BBC film silences the critics, with help from the Hot Priest and Bill Bailey

The i newspaper writes that “professional BBC bashers are acting against the public interest” and, looking at this glorious promotional film from BBC Creative, who could argue? It’s a celebration of all that the BBC has to offer and includes lots of playful fun with the BBC acronym.

Ian Burrell cites a recent paper written by London Business School professor Patrick Barwise and cultural commentator Peter York called “The War on the BBC.” It points out that cuts imposed by former chancellor George Osborne in 2010 and 2015 have reduced public funding of the BBC by 30%, putting the broadcaster at a huge disadvantage in fighting global competitors.

There are still plenty of think tanks eager to dismantle the BBC and ditch the license fee, but surely we need all the soft global power we can muster now that Brexit is done? Osborne at least seems to have changed his mind, and has put himself in the running for the BBC director general job.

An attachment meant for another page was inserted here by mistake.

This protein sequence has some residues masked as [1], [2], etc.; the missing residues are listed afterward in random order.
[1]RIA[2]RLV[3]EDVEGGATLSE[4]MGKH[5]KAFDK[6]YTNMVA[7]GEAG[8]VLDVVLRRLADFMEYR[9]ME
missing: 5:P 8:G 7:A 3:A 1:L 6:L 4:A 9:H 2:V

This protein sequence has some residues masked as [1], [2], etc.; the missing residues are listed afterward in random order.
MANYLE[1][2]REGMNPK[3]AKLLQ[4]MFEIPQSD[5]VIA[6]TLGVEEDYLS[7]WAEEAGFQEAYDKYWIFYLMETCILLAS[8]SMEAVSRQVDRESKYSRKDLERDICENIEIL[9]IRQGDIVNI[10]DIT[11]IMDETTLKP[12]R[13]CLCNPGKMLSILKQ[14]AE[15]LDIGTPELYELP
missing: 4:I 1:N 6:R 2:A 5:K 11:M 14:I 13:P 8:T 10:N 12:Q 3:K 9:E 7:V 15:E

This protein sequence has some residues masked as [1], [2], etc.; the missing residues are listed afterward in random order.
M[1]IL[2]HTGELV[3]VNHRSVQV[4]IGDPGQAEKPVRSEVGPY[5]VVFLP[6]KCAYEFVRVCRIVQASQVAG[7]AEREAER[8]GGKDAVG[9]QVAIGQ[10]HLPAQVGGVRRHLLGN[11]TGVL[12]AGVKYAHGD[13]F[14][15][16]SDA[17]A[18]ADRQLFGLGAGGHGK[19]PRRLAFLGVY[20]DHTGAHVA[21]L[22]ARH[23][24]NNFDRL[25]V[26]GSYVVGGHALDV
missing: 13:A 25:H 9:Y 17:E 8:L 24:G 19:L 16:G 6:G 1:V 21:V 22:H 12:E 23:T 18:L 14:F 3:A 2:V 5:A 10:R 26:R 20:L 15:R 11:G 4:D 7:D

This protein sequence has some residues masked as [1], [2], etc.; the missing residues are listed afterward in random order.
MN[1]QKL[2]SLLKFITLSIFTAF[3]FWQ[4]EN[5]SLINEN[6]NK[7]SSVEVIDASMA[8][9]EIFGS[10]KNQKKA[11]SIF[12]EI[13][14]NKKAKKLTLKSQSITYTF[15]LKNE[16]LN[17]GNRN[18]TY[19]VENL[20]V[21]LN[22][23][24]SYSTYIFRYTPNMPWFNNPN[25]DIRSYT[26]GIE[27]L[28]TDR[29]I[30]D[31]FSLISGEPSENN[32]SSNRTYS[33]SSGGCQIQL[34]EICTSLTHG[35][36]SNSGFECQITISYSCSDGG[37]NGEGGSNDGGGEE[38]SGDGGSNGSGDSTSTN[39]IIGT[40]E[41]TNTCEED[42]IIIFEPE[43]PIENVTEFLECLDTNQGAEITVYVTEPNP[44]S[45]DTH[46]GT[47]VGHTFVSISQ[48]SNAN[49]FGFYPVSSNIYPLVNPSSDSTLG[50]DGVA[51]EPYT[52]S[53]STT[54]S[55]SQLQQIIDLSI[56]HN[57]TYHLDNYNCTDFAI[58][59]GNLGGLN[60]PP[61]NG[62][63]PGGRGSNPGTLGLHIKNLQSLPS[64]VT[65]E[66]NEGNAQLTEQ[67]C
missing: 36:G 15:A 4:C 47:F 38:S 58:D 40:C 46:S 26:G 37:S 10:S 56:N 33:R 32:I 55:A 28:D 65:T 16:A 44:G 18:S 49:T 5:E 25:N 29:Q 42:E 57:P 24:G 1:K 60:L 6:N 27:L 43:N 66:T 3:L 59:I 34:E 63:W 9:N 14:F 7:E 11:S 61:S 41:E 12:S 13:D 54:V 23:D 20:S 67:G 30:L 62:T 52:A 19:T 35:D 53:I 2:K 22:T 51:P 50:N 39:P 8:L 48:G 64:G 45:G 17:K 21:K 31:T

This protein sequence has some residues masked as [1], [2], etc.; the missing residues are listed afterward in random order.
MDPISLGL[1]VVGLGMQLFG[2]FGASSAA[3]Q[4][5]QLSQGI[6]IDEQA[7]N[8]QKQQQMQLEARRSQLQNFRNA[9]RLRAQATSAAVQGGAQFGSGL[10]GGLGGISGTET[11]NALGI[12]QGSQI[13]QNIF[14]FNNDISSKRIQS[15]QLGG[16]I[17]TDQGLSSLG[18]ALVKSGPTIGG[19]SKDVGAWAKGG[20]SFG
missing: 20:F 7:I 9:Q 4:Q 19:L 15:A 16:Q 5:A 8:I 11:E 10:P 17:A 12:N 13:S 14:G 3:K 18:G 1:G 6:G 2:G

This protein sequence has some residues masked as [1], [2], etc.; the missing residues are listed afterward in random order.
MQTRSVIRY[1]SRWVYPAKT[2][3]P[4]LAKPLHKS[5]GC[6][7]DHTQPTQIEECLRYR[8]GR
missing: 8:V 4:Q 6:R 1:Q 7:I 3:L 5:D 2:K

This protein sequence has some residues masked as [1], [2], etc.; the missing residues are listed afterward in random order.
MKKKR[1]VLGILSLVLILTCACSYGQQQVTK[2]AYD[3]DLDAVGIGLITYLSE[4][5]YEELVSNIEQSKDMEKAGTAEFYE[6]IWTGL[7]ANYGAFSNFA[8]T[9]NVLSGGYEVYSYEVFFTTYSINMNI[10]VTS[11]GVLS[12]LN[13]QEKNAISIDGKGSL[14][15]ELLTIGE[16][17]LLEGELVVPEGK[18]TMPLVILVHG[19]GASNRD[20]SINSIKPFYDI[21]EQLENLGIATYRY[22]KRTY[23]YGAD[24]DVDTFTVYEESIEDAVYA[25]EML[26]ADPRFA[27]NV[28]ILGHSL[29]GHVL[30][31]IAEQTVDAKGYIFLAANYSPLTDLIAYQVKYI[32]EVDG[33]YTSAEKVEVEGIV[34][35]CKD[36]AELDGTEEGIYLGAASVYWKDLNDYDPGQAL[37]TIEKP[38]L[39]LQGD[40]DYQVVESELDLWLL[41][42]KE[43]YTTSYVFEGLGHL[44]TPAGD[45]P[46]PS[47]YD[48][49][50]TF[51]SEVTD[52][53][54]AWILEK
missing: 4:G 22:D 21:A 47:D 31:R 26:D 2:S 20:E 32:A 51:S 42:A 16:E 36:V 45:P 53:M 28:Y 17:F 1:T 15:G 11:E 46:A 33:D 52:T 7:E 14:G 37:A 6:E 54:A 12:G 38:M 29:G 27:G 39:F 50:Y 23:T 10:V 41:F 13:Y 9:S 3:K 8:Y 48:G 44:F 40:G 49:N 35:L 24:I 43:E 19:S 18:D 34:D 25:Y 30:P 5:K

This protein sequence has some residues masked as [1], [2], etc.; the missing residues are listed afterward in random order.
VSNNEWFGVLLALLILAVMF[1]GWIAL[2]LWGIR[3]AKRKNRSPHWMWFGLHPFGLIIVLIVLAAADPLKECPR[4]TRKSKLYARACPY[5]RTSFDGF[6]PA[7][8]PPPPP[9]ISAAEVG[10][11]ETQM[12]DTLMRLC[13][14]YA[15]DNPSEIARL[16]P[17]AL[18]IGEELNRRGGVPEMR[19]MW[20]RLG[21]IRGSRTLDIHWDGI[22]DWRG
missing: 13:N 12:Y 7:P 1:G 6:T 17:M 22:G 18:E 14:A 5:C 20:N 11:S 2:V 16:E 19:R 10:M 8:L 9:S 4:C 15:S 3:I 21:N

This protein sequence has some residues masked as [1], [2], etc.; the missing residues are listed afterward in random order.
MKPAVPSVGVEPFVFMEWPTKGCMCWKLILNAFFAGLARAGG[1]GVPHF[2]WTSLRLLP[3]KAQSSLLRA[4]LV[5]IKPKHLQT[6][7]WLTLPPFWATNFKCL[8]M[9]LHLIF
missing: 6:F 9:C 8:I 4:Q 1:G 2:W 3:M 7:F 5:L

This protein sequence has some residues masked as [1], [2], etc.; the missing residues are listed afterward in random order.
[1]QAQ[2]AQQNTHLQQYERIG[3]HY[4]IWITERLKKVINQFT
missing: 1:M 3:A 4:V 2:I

Kerris Bright, the BBC’s chief customer officer, says: “This is a showcase of the range and breadth of what our audiences love and what the BBC means people across the nations. Whether it’s drama, comedy, the latest news – classic moments, or fresh, new shows – whatever you are into, there is a BBC for all of us. The film reflects the diversity of our audience, our talent and our programming and the great value our audiences get from BBC.”

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About Emma Hall

Emma Hall
Emma Hall is a journalist and editorial consultant and is the former Europe Editor of Ad Age, where she covered European marketing advertising, digital and media stories. She has written for newspapers including the Financial Times, The Guardian, The Times and the Telegraph, and was previously a section editor at Campaign. Emma started her career in New York as a researcher for a biography of Keith Richards.

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